According to a study at Rolls-Royce, a product's design determines 80% of it's manufacturing cost. Too many designers get caught up only focusing on the aesthetics and visual appeal of a design, not taking into account the practical realities of manufacturing. The resulting design concepts are so costly to manufacture that they are not viable from a business perspective.
However, with some manufacturing know-how, better design concepts can be created to provide the same functionality at a fraction of the manufacturing cost, as we will see in the following case study.
A few years ago, an entrepreneur from Israel, had hired Tarun (currently leading product development at Outdesign) and another designer for designing a small custom spring that he wanted to 3D print and test for a medical application, as part of a larger project.
Below were the results — on the left side is a normal coil spring design that the other designer had sent them and on the right is the optimized design Tarun sent him.
As can be seen, the other designer sent him exactly what he asked for - a spring in an STL format file that could be 3D printed. The client should have been happy as he got what he asked for, which he was — until he sent both designs for prototyping to the 3D printing shop.
Manufacturing Cost Comparison
1) The coiled spring required metal 3D printing as it was too thin for plastic and therefore had to be printed on a DMLS printer(priced at a few million dollars) As expected, the spring also broke after a couple of cycles of expansion and contraction.
2) On the other hand, the flat spring design Tarun had sent, could be printed on an inexpensive FDM printer in plastic, with no support material and in a shorter lead time. This spring performed the same function better, without failing during operation and cost nearly 90% lower to manufacture. Had the client hired only the other designer, he might have had to drop his product idea all together, thinking that it won't be feasible to manufacture.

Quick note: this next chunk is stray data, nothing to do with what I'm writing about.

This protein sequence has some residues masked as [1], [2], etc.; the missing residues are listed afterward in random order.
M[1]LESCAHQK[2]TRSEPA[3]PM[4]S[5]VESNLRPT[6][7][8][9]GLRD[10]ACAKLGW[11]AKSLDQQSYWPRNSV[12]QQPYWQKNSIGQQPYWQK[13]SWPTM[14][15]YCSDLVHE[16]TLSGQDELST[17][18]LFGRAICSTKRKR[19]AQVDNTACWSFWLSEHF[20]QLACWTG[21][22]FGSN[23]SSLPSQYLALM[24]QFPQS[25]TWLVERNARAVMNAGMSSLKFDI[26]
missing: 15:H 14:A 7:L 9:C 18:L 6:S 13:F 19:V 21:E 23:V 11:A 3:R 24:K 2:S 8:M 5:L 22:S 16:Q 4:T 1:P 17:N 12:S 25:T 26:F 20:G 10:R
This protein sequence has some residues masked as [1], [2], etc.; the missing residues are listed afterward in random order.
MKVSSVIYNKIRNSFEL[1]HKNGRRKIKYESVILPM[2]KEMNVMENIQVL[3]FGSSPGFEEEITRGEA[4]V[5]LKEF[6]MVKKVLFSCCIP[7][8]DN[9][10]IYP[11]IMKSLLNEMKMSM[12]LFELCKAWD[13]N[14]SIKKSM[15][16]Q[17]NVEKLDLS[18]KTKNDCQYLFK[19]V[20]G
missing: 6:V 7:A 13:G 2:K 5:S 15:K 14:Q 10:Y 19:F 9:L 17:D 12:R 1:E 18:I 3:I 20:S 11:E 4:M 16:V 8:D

In physical product design, where the design, engineering and manufacturing are so intertwined, massive improvements and new innovations are possible with interdisciplinary knowledge that allows a person to think from various different perspectives.
The stakes in the above example were very low and the part relatively simple but this simple example is enough to illustrate how a product's design can make or break your business, especially when doing things at scale. And it's not only about saving manufacturing cost either, what if this was a critical part that failed during operation and caused an accident?
Needless to say, the client was very happy and had an eye opening experience in terms of what value a designer with a strong engineering background can bring to his business, this was his public feedback about the collaboration —
" This guy knows his stuff. Great communicator, good fast turn around and a high quality result. Would happily hire again if i need this type of work in the future and highly recommend. "
A product's design can be the difference between a successful, timely launch and permanently shutting down your business.
This case study was just one very small example to illustrate the value of DFM, we have countless such instances where clever and thoughtful design improvements saved thousands of dollars in manufacturing costs of products.
It is one thing to know how to create a 3D model in STL, STP or whatever format and a completely different thing to create a design that is optimized for a specific manufacturing process. An optimized design will always cost lower to manufacture as compared to a design that is not optimized, and at high volumes this means an opportunity to get better performing parts, less wastage of resources and saving several thousands of dollars in the process.
Good product design requires a balanced mix of creativity, empathy, manufacturing know-how and business acumen.
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